Natalie Ogbourne

Morning is quiet again. Sort of. The distant whine is gone and when I step out on my deck, birds are all I hear. The cicadas started early this summer–not the usual ones, not the dog day ones, not the ones that make me sad. These were the Magicicada Brood III, the Iowa Brood, the ones that emerge every seventeen years.

Their noise traveled through the woods every morning and stayed for the day. The ones in our trees were quiet until the sun hit hard, as though they wanted more sleep before they added their rolling rhythm to the collective drone.

They slipped away in the same way they arrived. One day the air became quiet. Now their shed skins and holes in the dirt are all that’s left to fill the space where their sound had been.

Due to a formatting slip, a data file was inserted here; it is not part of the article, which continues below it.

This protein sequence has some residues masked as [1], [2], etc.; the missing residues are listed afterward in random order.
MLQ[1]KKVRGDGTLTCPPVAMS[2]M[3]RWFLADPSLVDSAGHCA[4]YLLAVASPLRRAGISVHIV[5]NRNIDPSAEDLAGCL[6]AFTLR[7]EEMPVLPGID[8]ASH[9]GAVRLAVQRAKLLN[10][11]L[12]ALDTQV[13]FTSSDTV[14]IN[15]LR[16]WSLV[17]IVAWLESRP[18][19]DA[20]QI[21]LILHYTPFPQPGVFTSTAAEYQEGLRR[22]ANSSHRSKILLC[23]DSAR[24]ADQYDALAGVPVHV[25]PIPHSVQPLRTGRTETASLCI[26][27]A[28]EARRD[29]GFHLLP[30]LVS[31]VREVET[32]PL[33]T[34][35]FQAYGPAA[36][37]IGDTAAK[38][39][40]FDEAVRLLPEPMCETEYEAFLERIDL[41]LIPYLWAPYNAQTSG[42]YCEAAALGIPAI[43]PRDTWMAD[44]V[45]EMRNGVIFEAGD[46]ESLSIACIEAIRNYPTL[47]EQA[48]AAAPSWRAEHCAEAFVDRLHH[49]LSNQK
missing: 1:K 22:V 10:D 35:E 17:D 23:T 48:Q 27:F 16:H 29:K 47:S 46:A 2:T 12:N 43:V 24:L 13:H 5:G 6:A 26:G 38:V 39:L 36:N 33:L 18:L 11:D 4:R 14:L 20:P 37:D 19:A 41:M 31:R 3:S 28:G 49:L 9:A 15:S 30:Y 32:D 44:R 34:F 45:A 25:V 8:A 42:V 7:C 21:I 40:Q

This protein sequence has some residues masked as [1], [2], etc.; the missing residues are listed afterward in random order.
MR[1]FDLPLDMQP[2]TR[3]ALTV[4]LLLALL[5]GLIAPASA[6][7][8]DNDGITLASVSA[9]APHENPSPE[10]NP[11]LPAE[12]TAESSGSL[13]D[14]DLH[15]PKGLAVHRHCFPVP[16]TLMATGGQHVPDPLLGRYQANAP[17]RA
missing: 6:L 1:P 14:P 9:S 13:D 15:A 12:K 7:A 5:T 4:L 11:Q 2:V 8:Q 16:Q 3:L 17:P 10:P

They are gone, just like the years that preceded them. Seventeen summers ago, I was twenty-eight with a toddling one-year-old. In seventeen more I will be sixty-two and probably a grandma. The silence tells me to pay attention to today, to its people and its work, and to love them both.
And you? Though moments of silence are rare, what does the quiet say to you?

Sharing today at Kelli’s Unforced Rhythms.